4. Finally, we applied new learning to a simple algorithm. Again, students grasped this concept quickly and were very successful.

1. Next, students focused on x8 facts. Students discover how to use x4 facts to better understand x8 facts. For example, to find 8 x 5, you can “take five jumps of four and double the prouct.” For this reason, it’s easier for students to learn x8 alongside previously covered x4 facts.

2. Students used both a number line on paper and unix cubes to show how to multiply by 8 and how to multiply by 4. The goal was for students to make the connection between repeated addition (something students are very familiar with) and multiplication.

3. To further build number sense and a deeper understanding of multiplication, students analyzed patterns they noticed between counting by eights and counting by fours.

4. Finally, we applied new learning to a simple algorithm. Again, students grasped this concept quickly and were very successful.

The final facts that we covered were x7 facts. This is because x7 is the most difficult to connect with other facts. For this reason, it’s easiest if taught last!

2. Students used both a number line on paper and unix cubes to show how to multiply by 7. The goal was for students to make the connection between repeated addition (something students are very familiar with) and multiplication.

3. To further build number sense and a deeper understanding of multiplication, students analyzed patterns they noticed when counting by sevens.

15 minutes

I began by reviewing the Multiplication Vocabulary Poster by making the same hand motions as before. Teacher: *Multiplication! *Students: *Multiplication!* Altogether: *A fast way *(running motion with fists up, elbows bent, and arms moving back and forth)* to add the same number over... and... over *(Counting on fingers).

I hung up the student-created rhyme posters that were multiples of nine, including posters for a 9 x 4 (already introduced) , 9 x 6 Rhyme (already introduced), 9 x 7 Rhyme, 9 x 8 Rhyme, and 9 x 9 Rhyme. I always teach rhymes to help students remember the more difficult multiplication facts. The trick is to practice them often. Otherwise students get words and numbers mixed up, which is counterproductive!

One by one, we practiced the rhymes. Then, I had students quiz each other, "What's the rhyme for 9 x 6?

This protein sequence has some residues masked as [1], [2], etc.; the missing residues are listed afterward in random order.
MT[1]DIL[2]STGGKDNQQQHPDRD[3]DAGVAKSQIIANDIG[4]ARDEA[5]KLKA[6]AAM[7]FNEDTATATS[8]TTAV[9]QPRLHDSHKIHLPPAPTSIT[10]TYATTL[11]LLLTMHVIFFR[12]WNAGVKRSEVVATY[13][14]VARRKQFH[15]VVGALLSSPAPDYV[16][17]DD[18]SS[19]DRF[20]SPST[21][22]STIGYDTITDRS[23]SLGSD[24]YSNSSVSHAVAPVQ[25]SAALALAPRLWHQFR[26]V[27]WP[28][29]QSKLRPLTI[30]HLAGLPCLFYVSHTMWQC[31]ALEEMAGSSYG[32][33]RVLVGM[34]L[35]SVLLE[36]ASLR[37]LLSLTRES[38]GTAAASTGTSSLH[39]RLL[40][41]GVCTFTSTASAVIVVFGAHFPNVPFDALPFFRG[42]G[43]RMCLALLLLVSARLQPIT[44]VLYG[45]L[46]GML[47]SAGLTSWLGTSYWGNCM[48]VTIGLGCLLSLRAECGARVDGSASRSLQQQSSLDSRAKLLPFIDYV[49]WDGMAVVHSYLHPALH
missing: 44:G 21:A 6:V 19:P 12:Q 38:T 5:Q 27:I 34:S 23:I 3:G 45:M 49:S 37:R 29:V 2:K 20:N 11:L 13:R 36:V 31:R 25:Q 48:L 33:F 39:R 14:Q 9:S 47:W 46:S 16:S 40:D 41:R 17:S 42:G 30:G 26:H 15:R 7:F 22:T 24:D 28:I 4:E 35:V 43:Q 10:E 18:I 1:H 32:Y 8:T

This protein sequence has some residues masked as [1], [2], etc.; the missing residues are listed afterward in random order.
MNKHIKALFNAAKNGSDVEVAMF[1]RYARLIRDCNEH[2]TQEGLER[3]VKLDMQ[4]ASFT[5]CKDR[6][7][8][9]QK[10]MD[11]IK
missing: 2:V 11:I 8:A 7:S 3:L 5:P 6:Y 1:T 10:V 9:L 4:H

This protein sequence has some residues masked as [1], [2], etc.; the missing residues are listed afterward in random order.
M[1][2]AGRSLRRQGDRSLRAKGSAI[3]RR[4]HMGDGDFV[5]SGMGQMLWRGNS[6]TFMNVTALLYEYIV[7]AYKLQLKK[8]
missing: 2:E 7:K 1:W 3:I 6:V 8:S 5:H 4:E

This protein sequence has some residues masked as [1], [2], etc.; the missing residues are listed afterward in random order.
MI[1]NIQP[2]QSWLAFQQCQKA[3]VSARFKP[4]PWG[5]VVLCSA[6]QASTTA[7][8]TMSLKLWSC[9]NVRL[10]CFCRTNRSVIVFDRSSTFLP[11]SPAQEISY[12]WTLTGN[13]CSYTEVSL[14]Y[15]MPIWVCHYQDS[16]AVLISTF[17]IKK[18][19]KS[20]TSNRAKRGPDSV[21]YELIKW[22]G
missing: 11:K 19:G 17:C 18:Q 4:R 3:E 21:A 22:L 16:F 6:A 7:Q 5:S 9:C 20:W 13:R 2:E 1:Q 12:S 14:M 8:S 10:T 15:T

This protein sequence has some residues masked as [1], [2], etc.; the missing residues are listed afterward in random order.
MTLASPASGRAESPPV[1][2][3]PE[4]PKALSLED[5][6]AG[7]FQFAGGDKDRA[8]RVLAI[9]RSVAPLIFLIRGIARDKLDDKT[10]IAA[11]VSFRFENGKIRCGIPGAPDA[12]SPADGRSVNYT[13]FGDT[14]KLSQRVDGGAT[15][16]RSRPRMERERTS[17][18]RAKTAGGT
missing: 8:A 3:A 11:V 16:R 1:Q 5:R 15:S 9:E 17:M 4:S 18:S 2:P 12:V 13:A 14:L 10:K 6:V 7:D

Later on, when students are solving multi-digit multiplication algorithms, they will reflect upon the rhymes to help them remember their facts.

30 minutes

**Common Core Connection**

Often times, students are expected to simply memorize multiplication facts without truly understanding the meaning behind the facts. This lesson engaged students in Math Practice 2: Reason abstractly and quantitatively. I wanted students to "make sense of quantities" using their monster plates, hundreds lines, unifix cubes in order to contextualize abstract equations.

**Number Line Model**

I passed out the Hundred Number Line inside the page protectors to each student. A number line is one of the best ways to relate multiplication to counting and build number sense. I asked students to get out their white board markers (thin works best) and erasers. I projected the Hundred Number Line so I could very explicitly provide directions.

**Monsters Problem**

I also asked students to spread out their Monsters on their desks. This was important as the monster problem provided students with a context for multiplication. Throughout today's lesson, we'll refer to the plates and students will use them once in a while to show their thinking. I started off by reviewing Lucy's Problem *Lucy is having a Monster Bash! She wants each guest to get ____ cookies. If she invites ____ friends, how many cookies will she need in all? *

*Let's say that Lucy wants to give away 5 cookies to each her guests. How many cookies would she need if 0 monsters came? "Zero!" I demonstrated how to take 0 jumps of 5 on the number line and marking where I landed... 0.*

*How many cookies would Lucy need if she is giving one cookie away and 5 monster comes to the party? *"Five!" I demonstrated how to take 1 jump of 5 on the number line, marking where I landed... 5. Students followed along, making jumps on their own.

We repeated this same procedure with 10s as there are three number lines on the yellow Hundred Number Line Model.

**Unifix Cubes**

To provide students with one more hands-on method to model their multiplication facts and observe patterns, I asked students to build a concrete model of a number line by counting by 5s and another number line, counting by 10s. I was hopeful that students would begin to see doubling and halving connections: If 4 x 5 = 20, then 2 x 10 = 20.